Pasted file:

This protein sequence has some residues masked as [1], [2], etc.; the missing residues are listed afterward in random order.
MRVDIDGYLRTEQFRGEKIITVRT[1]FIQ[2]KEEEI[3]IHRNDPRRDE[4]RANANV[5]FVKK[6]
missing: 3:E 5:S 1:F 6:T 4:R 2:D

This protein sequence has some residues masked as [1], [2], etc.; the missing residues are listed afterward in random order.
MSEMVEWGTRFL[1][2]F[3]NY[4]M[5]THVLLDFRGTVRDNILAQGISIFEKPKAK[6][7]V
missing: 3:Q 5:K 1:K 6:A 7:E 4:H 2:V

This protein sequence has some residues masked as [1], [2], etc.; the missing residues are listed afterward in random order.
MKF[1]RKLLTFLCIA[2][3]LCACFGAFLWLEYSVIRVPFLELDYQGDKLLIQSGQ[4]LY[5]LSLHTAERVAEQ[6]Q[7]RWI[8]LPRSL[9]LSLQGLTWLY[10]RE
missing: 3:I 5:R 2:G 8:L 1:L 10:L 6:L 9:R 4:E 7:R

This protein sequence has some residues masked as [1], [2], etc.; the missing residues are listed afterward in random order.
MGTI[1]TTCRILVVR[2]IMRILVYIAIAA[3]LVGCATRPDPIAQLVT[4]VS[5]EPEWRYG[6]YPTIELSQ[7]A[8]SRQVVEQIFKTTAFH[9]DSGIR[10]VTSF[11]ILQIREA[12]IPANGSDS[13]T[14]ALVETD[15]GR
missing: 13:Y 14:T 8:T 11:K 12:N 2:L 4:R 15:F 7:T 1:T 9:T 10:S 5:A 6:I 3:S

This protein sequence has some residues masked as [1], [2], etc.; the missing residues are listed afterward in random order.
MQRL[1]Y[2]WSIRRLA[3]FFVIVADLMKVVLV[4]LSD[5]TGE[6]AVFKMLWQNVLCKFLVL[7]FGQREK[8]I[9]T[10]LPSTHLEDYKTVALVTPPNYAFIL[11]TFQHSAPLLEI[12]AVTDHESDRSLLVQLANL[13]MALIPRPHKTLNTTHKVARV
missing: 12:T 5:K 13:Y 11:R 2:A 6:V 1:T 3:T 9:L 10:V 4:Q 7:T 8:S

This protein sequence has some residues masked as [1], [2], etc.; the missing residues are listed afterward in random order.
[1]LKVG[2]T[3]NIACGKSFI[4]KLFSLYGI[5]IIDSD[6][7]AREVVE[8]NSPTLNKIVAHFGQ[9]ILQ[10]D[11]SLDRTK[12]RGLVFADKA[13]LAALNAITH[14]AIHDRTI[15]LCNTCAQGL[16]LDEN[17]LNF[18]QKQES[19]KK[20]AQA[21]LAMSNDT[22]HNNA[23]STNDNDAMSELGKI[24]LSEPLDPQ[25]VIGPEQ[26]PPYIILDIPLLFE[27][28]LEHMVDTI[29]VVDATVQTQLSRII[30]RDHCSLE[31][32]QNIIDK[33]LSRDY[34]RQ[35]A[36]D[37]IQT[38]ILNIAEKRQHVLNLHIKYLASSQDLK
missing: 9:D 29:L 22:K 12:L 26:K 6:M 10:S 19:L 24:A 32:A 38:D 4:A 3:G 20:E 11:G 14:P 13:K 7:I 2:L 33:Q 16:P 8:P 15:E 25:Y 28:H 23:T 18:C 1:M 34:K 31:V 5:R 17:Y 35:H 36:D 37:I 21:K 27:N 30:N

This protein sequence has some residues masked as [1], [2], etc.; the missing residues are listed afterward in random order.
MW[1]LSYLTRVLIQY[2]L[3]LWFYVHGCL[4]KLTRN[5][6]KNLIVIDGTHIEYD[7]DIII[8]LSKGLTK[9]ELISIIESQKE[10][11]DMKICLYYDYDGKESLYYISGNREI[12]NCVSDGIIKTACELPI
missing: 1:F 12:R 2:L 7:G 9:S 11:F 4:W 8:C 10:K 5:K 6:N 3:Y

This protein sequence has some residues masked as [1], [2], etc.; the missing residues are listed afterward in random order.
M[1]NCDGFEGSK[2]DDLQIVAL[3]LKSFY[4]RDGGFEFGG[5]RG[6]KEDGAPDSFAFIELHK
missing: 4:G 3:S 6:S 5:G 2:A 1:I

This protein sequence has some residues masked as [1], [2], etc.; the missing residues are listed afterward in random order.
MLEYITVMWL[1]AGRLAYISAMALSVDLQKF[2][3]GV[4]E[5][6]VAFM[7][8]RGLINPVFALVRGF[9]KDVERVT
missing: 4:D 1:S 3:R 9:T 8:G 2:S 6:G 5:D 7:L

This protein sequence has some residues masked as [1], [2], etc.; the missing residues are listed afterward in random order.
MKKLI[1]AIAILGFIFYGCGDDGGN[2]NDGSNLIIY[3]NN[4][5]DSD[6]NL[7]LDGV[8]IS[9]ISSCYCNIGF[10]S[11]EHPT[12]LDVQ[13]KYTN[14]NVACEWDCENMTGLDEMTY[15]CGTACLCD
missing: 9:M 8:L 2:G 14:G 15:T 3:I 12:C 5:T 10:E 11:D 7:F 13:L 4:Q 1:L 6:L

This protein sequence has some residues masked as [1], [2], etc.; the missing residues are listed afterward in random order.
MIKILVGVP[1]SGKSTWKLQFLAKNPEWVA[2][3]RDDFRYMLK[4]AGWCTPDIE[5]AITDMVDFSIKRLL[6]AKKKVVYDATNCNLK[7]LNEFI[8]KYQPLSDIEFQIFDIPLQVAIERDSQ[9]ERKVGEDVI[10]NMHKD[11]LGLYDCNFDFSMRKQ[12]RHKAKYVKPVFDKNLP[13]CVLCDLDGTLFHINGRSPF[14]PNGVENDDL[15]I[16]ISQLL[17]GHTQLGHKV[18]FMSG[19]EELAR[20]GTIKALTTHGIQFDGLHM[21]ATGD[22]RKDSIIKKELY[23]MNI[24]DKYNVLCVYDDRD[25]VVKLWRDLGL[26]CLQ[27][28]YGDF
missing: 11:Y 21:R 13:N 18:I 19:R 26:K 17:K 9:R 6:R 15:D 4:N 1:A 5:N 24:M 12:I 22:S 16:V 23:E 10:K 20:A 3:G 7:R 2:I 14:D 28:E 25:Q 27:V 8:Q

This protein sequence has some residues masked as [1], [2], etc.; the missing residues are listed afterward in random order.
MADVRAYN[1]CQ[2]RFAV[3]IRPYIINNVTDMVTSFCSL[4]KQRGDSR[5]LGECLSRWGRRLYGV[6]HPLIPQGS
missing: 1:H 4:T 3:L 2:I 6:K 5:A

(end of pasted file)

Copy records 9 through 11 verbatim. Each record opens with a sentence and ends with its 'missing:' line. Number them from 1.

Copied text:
This protein sequence has some residues masked as [1], [2], etc.; the missing residues are listed afterward in random order.
MLEYITVMWL[1]AGRLAYISAMALSVDLQKF[2][3]GV[4]E[5][6]VAFM[7][8]RGLINPVFALVRGF[9]KDVERVT
missing: 4:D 1:S 3:R 9:T 8:G 2:S 6:G 5:D 7:L

This protein sequence has some residues masked as [1], [2], etc.; the missing residues are listed afterward in random order.
MKKLI[1]AIAILGFIFYGCGDDGGN[2]NDGSNLIIY[3]NN[4][5]DSD[6]NL[7]LDGV[8]IS[9]ISSCYCNIGF[10]S[11]EHPT[12]LDVQ[13]KYTN[14]NVACEWDCENMTGLDEMTY[15]CGTACLCD
missing: 9:M 8:L 2:G 14:G 15:T 3:I 12:C 5:T 10:E 11:D 7:F 13:L 4:Q 1:L 6:L

This protein sequence has some residues masked as [1], [2], etc.; the missing residues are listed afterward in random order.
MIKILVGVP[1]SGKSTWKLQFLAKNPEWVA[2][3]RDDFRYMLK[4]AGWCTPDIE[5]AITDMVDFSIKRLL[6]AKKKVVYDATNCNLK[7]LNEFI[8]KYQPLSDIEFQIFDIPLQVAIERDSQ[9]ERKVGEDVI[10]NMHKD[11]LGLYDCNFDFSMRKQ[12]RHKAKYVKPVFDKNLP[13]CVLCDLDGTLFHINGRSPF[14]PNGVENDDL[15]I[16]ISQLL[17]GHTQLGHKV[18]FMSG[19]EELAR[20]GTIKALTTHGIQFDGLHM[21]ATGD[22]RKDSIIKKELY[23]MNI[24]DKYNVLCVYDDRD[25]VVKLWRDLGL[26]CLQ[27][28]YGDF
missing: 11:Y 21:R 13:N 18:I 19:R 26:K 17:K 9:R 6:R 15:D 4:N 1:A 5:N 24:M 12:I 22:S 16:V 23:E 10:K 20:A 3:G 7:R 2:I 14:D 28:E 25:Q 27:V 8:Q